Reasons Why Katayama Shingo Praises the Golf Gear Made by Toyota Group’s Toyoda Gosei | FRIDAY DIGITAL

Reasons Why Katayama Shingo Praises the Golf Gear Made by Toyota Group’s Toyoda Gosei

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Pro Katayama, with “FEELSOLE” in hand, explains how effective this item is for correcting the swing.

“By looking at this, you can quickly tell who’s got the ball curving, right?” “Look at this. Mr. Katayama’s weight transfer forms a beautiful straight line. There’s hardly any forward or backward movement!” “This year, using this, during address, you should check for any lateral movement.”

On a certain day in February—Pro golfers Shingo Katayama (51) and Ryo Katsumata (28), among others, who participated in a test hitting event held at a course in Miyazaki City, were laughing like children as they peered into tablets.

What they referred to as this was the smart insole “FEELSOLE.” Developed by Toyota Group’s Toyoda Gosei, this golf gear was described by pro golfer Katayama as a revolutionary item made by the company that handles Lexus interiors, utilizing cutting-edge technology.

Katayama (right) checks the data transmitted to his smartphone after hitting a shot.

“With the proliferation of smartphones, golfers can now shoot and check their swings on the spot at any time. This is certainly a wonderful thing, but swing data such as weight transfer and body balance, the ‘invisible data,’ is equally important.

The swing analysis machine in mat form quantified this ‘invisible data.’ It emerged about three years ago. However, this swing analysis machine had its drawbacks. It was very expensive because it measured by embedding sensors into the ground. Additionally, to take measurements, one had to visit facilities such as studios equipped with the swing analysis machine.

However, ‘FEELSOLE’ simply needs to be inserted into shoes as insoles, yet it provides almost the same data as the mat-type swing analysis machine. Simply by wearing it, you can send data to your smartphone anytime, anywhere for checking. In other words, if you wear it on the course, you can give feedback on the spot for tee shots, bunker shots, and so on. It can be applied to other sports such as baseball and tennis. This is a groundbreaking item!”

Pro Katayama at address. On the right is the data sent from FEELSOLE. The green mark between the footprints indicates the position of the center of gravity. You can see that Katayama moves his center of gravity to the left and right in detail when he decides where to stand.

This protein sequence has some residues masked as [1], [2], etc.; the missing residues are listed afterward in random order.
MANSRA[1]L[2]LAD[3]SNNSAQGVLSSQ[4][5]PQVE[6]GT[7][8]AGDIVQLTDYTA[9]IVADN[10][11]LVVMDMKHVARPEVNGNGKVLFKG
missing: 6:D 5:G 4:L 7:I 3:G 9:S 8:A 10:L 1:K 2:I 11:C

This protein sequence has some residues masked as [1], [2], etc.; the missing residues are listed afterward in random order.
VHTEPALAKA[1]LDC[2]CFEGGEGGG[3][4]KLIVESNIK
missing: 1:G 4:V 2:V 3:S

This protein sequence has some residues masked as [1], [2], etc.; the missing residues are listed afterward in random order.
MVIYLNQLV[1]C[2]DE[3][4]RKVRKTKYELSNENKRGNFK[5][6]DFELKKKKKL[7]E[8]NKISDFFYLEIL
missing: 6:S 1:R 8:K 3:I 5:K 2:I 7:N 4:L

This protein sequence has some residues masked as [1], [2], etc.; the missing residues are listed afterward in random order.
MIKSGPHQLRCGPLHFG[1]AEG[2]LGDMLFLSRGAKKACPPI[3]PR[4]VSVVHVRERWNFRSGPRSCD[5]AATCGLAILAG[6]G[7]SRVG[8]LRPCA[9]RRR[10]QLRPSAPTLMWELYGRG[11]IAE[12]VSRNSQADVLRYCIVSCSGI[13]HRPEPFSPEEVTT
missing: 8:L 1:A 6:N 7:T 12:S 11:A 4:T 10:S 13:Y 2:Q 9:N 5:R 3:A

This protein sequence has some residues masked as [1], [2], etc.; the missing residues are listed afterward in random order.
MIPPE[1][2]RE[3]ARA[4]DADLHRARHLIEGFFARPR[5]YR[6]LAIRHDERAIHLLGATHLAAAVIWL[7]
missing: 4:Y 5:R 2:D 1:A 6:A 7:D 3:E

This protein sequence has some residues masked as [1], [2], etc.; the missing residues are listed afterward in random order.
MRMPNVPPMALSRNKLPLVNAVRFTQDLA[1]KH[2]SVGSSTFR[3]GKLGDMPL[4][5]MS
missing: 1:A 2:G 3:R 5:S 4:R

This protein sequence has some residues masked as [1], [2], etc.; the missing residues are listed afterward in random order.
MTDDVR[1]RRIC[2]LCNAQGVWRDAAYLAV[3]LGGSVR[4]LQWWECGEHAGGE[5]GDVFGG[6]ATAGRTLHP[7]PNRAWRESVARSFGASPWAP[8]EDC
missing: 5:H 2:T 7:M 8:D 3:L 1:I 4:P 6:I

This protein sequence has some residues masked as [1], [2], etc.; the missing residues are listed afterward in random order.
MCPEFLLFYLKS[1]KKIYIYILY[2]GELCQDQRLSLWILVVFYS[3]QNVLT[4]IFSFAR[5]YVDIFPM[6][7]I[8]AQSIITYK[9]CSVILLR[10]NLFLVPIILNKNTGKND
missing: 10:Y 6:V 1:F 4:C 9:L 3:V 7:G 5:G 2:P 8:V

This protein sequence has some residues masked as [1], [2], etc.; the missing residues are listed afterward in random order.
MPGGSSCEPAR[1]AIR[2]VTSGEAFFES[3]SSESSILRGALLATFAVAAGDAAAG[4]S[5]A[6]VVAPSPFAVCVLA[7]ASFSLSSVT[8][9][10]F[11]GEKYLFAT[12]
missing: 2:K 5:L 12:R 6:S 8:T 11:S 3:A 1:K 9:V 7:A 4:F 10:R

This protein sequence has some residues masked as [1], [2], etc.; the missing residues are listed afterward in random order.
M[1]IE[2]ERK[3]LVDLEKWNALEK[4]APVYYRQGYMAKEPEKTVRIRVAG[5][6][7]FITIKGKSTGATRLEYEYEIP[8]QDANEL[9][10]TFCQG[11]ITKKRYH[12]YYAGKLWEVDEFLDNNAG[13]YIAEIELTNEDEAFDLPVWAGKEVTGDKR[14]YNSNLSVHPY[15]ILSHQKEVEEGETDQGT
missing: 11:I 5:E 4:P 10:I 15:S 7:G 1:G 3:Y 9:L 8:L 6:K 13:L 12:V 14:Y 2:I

During a shot. You can see that he is putting force around the ball of his right big toe. The pros were noticing that he was shifting his weight in a straight line without moving back and forth.
Available in three sizes (SML), even the L size weighs only 95g!

Katumata Pro, who participated in the test hitting with Pro Katayama, flashed his white teeth, saying, “I bought it on the spot.”

“I’m conscious of weight distribution, focusing on where to place the weight on the soles of my feet during regular practice. Even just looking at the swing, you can’t tell if you’ll hit the intended shot. The feet in contact with the ground are crucial. How you distribute your weight and where you place your center of gravity affects the address. However, if you want to examine weight distribution and the position of the center of gravity during the swing, you have to go to the studio.

However, ‘FEELSOLE’ allows outdoor measurement. That surprised me first. Just hitting one ball, you can check the data right there on your own. It gave me goosebumps. Golfers would understand, but this means a lot. I think it dramatically changes practice methods and greatly improves practice efficiency. If you study address positions on slopes with this, I think shot errors in various situations will decrease. Seriously, I’m thrilled!”

With FEELSOLE in hand, Katsumata said excitedly, “No kidding, I thought I could aim for the championship with this.”

As Pro Katayama, a legend in the Japanese golf world, mentioned, while the mat-type swing analysis machine comes with a price tag of several million yen, ‘FEELSOLE’ costs just under 50,000 yen. It’s a price that becomes reachable with a little indulgence. Truly, this showcases the development prowess of the global Toyota Group.

But why did Toyoda Gosei turn its attention to golf gear in the first place?

“Toyoda Gosei is a specialist manufacturer of resins and rubber. In its research and development division, it developed rubber e-Rubber with sensor functionality. e-Rubber has features such as being soft, thin, and light, and can adapt to shape deformation. So, from 2019, we started joint research with Nagoya University, thinking, ‘Could it be used for estimating diseases and rehabilitation based on foot pressure if made into insoles?’ While the eventual product will be introduced into the healthcare product market, it takes time to gather evidence such as causality with diseases to sell it as healthcare products. Amidst this, voices within the development team suggested, ‘Could it be repurposed as golf gear?’ Golf has a large population of participants among various sports, and the market is significant. So, it was decided to first enter the golf market, acquire data, and build a track record.”

(‘FEELSOLE’ will be showcased at the Japan Golf Fair held at Pacifico Yokohama from March 8th to 10th. What exactly are the pros praising? It might be worth trying it out on-site to share their excitement.)

“Once you use this, bad shots become crystal clear!” exclaimed a delighted Pro Katayama.



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